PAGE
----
Posted on 01/08/19 by Danielle Marbellagas
Market research studies are conducted in both real time or over an extended time, depending on what is defined as the best methodology to collect data for any particular study. These two methods are known collectively as ‘synchronous’ and asynchronous approaches to data gathering. Both employ tools that have been designed for or adapted to serve as information collectors for insights generation.
Synchronous market research tools refer to data collection systems where data collection takes place simultaneously, in real time, whether the researcher and respondents are in the same place or not. It involves real-time conversations between a moderator and respondents and can be conducted via the traditional face-to-face approach, through the telephone, or online. Whether in person or through a web room and conference line, a synchronous approach enables a live and personal connection and interaction between the participants and the moderator. Since this approach happens in real time, it might be suited for short-term market research online communities.
Both web-enabled interviews and focus groups as well as face-to-face in-depth interviews provide the closest analogy to the concept of synchronous market research. Products and services exist on the market to serve each approach such as CyberFacility, offered by Civicom, which combines global audio phone lines with an Adobe web room to showcase respondents and moderators through webcams and to feature stimuli for insights probing.
Throughout the world, there are numerous in-person market research facilities with private research rooms designed to make respondents feel comfortable and open up in a live meeting. With in-facility live research, there is often product testing such as with food products where the environment can be controlled.
On the other hand, asynchronous market research approaches occur when participants engage with a study at a time of their own choosing within a given time frame. With the evolution of the internet, there emerged an increasing demand for market research asynchronous tools like group chats and emails, which led to a surge in the development of market research online tools and solutions - online bulletin boards being the most popular one.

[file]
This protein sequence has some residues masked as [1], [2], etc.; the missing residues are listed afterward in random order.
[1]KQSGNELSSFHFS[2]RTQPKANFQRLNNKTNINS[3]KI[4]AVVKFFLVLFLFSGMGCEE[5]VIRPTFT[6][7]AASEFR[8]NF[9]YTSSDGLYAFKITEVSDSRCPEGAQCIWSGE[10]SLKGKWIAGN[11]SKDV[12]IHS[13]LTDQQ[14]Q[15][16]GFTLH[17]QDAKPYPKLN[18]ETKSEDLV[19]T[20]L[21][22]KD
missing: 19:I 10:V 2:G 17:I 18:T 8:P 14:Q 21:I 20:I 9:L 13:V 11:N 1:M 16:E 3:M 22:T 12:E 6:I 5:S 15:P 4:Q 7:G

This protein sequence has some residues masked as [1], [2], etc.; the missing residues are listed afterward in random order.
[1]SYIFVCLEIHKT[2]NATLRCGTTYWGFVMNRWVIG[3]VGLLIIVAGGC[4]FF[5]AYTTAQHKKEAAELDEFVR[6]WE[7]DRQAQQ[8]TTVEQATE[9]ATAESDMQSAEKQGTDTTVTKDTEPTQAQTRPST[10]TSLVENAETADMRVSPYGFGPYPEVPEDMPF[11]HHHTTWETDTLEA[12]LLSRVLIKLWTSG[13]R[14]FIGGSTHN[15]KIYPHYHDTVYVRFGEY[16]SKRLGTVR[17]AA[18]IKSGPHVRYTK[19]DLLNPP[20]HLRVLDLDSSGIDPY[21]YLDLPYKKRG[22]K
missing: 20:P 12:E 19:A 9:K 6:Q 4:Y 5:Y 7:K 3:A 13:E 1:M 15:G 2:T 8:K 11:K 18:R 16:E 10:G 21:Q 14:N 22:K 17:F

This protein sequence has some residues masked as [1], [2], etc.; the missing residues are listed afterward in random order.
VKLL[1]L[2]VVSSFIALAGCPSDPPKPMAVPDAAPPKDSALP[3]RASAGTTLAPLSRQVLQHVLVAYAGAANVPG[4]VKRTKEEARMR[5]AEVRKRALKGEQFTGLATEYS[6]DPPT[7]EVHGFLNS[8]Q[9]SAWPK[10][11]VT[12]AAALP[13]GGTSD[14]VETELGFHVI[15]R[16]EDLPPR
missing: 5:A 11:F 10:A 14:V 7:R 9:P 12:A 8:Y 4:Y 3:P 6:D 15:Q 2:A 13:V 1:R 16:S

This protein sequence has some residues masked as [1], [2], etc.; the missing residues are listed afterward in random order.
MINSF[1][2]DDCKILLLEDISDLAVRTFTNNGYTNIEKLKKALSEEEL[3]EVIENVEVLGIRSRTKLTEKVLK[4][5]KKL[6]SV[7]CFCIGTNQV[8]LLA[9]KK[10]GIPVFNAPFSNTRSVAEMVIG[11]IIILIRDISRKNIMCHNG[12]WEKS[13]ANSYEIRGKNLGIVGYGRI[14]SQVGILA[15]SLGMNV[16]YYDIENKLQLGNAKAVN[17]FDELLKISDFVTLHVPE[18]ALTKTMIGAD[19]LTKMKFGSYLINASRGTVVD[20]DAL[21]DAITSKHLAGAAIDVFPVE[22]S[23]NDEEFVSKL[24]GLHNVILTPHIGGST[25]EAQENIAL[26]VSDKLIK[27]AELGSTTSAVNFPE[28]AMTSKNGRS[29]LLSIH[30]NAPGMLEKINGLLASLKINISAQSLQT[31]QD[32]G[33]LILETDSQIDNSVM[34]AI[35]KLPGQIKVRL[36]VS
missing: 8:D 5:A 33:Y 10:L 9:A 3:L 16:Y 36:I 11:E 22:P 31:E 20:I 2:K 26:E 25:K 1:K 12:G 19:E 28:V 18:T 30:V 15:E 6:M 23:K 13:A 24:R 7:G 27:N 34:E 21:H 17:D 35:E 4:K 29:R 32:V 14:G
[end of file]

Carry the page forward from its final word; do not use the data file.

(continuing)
Asynchronous online platforms are ideal for conducting market research online as well as making room for individualized activities for respondents to engage in over an extended period. In this method, researchers and respondents are not required to meet or be online at the same time. This enables individuals who cannot commit to a given time slot to still be able to share their insights for asynchronous qualitative studies allow respondents to reflect over time without feeling pressured in the moment. The researcher also has more time to consider the respondents’ comments before drawing conclusions from the discussion.
The rise of asynchronous tools is not at all surprising. According to Ray Poynter, author of “The Handbook of Online and Social Media Research: Tools and Techniques for Market Researchers”, ‘asynchronicity’, a term he defines, is now far beyond the world of just market research. People are so invested in multi-tasking that they want to approach projects at a time and in a way that suits them. For instance, ATMs and online banking lessened the demand for banking tellers. The same goes with online shopping which has replaced physical stores or malls for multitudes of people. The shift in people’s lifestyle and behavior toward multitasking and online activity gives evidence of how logical the rise of asynchronous market research tools is, given these new ways of life.
As a market researcher, the core of what you decide is the best approach for gathering the insights you need for your study is what will determine whether you turn to synchronous or asynchronous methodology for your project. Fortunately, there are excellent tools for the two that are available today including support which ranges from excellent to non-existent. It is important for a researcher to understand not only what they need in a tool but also what level of support is required and provided with, before jumping into a solution. Whether synchronous or asynchronous, most market research tools require some support. It is the wise research who knows how to identify a company that considers your project their number one priority and to make the most of that discovery once you find it.